By Ray Hanania
I watched this week as Israelis and Palestinians commemorated Israel’s independence by joining hands to remember all those who have died in a seemingly endless conflict. The ceremony was organized by the joint-Israeli and Palestinian Parents Circle-Family Forum and was simulcast in both Tel Aviv and Ramallah. The live online stream of the ceremony was moving and was watched by some 200,000 people, according to Haaretz.
In acknowledging those who have passed, speaker after speaker eulogized the fight for peace and the fight to defeat the coronavirus disease (COVID-19) pandemic, which has infected more than 3 million people across the globe.
Nickolay Mladenov, the UN special coordinator for Middle East peace, addressed a persistent menace: The threat of extremism, which has kept the region divided. “There are radicals on all sides, there are people who want to burn all bridges between Israelis and Palestinians, and who want to see the divide harden,” Mladenov told the gathering. “What you are doing is going against that. What you are doing is really the work of humanity. And that is to turn grief into hope, and to turn hope into a future for all of us.”
However, in a reminder of how hate-driven Israel’s government remains, Communications Minister David Amsalem blasted the Israeli media for giving the peace effort promotional coverage. Imagine criticizing Jews and Arabs on both sides, who have lost family members during the past 72 years, for seeking to end the violence and acknowledge the pain of the “other side.”
Palestinians like senior Fatah official Mohammed Al-Madani, who has sought to bridge the “normalization gap” that prevents Israelis and Palestinians from meeting to advocate for peace and two states, have come under constant attack from Palestinian radicals and pro-Hamas activists.
It is noble and takes much courage, in both Palestinian and Israeli circles, to confront the fanatics who oppose peace and believe that there is only one solution to the conflict — the destruction of the other side. The words of hate exploit growing emotions and frustrations, but events like this week’s commemoration of the victims on both sides continue to fuel hope.
I think Palestinians need to go even further. Just as the Israelis celebrate their Independence Day with large-scale organized events, Palestinians should organize something similar for its “Nakba,” the Arabic word that translates into English as “catastrophe.” Nakba commemorations are often viewed as attacks against Israel, when they are actually about the tragedy that befell Palestinian aspirations in 1948.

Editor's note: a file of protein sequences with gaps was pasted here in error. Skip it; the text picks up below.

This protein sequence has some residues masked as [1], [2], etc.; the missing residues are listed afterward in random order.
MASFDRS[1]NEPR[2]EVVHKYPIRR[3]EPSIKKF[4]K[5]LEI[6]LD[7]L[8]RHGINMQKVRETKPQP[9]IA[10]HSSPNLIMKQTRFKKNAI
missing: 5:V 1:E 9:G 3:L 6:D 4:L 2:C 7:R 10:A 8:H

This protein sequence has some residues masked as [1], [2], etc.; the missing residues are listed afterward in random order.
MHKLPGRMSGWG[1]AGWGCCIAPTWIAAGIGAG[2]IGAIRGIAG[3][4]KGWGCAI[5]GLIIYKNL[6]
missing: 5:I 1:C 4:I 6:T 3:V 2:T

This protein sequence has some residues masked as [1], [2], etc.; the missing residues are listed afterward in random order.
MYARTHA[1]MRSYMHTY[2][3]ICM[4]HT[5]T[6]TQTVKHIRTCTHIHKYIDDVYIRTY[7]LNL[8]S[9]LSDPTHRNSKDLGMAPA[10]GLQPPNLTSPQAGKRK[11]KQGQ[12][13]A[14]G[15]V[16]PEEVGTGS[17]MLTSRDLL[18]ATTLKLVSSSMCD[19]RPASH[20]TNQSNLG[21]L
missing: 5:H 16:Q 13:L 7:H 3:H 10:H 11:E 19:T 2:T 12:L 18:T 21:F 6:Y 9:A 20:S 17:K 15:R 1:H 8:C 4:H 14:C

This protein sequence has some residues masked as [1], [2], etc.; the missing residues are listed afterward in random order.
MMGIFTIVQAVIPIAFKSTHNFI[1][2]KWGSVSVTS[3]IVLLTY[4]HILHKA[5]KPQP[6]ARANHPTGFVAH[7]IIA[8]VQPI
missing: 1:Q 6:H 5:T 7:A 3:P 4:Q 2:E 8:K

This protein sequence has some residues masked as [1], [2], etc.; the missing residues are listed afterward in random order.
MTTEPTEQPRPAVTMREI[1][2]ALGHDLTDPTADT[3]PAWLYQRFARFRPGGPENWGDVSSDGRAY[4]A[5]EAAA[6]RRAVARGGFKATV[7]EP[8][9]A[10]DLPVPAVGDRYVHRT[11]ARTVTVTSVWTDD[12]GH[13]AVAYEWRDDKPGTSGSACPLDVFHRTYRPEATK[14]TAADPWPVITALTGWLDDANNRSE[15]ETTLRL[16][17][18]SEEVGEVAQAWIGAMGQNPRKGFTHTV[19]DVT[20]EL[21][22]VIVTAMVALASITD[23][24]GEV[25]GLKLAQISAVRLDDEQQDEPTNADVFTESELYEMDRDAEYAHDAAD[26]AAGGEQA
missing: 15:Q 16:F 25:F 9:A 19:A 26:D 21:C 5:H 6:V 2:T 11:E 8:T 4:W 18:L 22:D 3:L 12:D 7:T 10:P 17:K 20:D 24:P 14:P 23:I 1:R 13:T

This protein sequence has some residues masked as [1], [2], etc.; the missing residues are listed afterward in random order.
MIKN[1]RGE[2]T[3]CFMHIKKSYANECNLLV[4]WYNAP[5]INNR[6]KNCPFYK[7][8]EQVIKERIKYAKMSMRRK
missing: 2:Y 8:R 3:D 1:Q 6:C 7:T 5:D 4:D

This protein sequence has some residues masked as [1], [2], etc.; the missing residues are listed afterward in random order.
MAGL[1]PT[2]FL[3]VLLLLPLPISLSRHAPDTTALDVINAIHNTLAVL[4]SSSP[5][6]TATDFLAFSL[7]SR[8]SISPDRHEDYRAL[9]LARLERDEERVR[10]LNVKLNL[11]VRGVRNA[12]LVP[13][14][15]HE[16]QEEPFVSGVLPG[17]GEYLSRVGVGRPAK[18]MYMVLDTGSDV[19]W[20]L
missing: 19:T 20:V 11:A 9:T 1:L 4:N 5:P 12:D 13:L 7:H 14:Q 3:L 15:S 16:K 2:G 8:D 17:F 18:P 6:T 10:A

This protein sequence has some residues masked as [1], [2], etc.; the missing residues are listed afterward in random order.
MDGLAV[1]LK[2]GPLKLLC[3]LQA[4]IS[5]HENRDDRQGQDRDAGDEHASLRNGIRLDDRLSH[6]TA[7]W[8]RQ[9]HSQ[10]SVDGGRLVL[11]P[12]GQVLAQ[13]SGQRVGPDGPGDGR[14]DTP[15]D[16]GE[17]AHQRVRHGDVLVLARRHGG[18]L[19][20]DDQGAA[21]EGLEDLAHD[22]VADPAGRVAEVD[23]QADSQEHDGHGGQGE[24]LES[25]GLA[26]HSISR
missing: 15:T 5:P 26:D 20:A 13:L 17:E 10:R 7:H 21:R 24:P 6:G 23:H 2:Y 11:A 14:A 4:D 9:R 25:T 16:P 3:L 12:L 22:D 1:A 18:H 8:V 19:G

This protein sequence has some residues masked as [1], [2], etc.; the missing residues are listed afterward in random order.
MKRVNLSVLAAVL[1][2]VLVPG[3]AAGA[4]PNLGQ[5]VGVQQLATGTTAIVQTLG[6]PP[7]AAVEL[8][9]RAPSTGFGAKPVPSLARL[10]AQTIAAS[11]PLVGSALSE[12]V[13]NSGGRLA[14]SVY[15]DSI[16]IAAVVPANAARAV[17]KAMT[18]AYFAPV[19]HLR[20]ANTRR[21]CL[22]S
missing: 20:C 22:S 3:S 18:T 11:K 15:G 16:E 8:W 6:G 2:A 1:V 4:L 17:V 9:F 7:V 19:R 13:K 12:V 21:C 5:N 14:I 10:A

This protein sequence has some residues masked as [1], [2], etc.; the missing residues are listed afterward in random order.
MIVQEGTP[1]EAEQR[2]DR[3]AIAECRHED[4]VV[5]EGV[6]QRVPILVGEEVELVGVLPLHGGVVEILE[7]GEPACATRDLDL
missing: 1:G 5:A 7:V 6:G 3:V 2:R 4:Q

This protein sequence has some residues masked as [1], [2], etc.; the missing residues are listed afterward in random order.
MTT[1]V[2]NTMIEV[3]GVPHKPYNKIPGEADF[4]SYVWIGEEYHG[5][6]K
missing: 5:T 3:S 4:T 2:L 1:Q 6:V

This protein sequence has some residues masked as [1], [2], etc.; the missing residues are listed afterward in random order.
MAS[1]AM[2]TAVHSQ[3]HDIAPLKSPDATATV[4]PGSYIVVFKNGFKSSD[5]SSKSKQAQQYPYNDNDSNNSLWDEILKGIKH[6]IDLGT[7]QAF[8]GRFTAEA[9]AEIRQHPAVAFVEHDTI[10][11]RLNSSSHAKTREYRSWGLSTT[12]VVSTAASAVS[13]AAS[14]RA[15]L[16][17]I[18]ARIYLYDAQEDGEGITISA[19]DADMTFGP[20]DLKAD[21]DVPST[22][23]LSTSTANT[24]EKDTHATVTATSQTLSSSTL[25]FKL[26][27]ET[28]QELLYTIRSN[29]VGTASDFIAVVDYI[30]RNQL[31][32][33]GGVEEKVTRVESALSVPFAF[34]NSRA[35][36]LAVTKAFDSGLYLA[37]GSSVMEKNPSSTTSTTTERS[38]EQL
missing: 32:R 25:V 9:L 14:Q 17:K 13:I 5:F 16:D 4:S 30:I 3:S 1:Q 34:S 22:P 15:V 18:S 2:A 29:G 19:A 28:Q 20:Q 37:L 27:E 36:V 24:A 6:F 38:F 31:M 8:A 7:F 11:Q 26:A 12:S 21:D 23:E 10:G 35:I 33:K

Palestinians should choose normalization because that would erode the growing extremism inside Israel, where we have seen fanaticism defeat reason in the decision by Benny Gantz to reject a coalition with the growing Arab representation in the Knesset in order to cut a selfish deal with Prime Minister Benjamin Netanyahu. Together they have formed an anti-peace government with the aim of annexing large areas of the occupied West Bank in a move clearly intended to prevent the creation of a Palestinian state.
Israelis and Palestinians are, like most human beings, often swayed in one political direction or the other by their emotions more than by reason or common sense. That’s why, as a Palestinian, I believe it is so important for my people to find every opportunity to build alliances not only with the people of nations around the world, but with the Israeli people too.
We Palestinians and Israelis can have our differences of opinion. We can have our passions for and against certain policies and issues. We can get emotional and even angry, but we should never let that prevent us from seeing the reasoned path forward — toward peace, justice and fairness.
One of the loudest voices challenging Israel’s annexation plans hasn’t been Palestinian, but rather Israeli: The liberal advocacy and activist group Peace Now. “The public did not choose for Israel to go down this extreme path; most of the public does not want annexation. The security echelon warns of the implications of annexation. Annexation costs will be much higher than the debilitating costs of the COVID-19 crisis,” Peace Now said in a statement released this week.
“Most of all, annexing territories without giving full citizenship rights to the millions of Palestinians who would be left in nominally autonomous enclaves under Israeli rule would spell an end to Israel’s democracy. Whether annexing one settlement or all of the settlements, such a move would constitute the foundation of an apartheid state. Annexation is bad for Israel.”
Annexation is bad for Israel and it is bad for peace. But just as bad is the fight against normalization — the process of maintaining ties between the Palestinians and Israelis who recognize each other’s rights. The right thing for Palestinians to do is to acknowledge not only their own suffering, but also the suffering of Israelis, even if it is they who today have more power and the political upper hand.
The Palestinian cause is a just cause. Palestinians can work with Israelis and we should, in order to reach a resolution.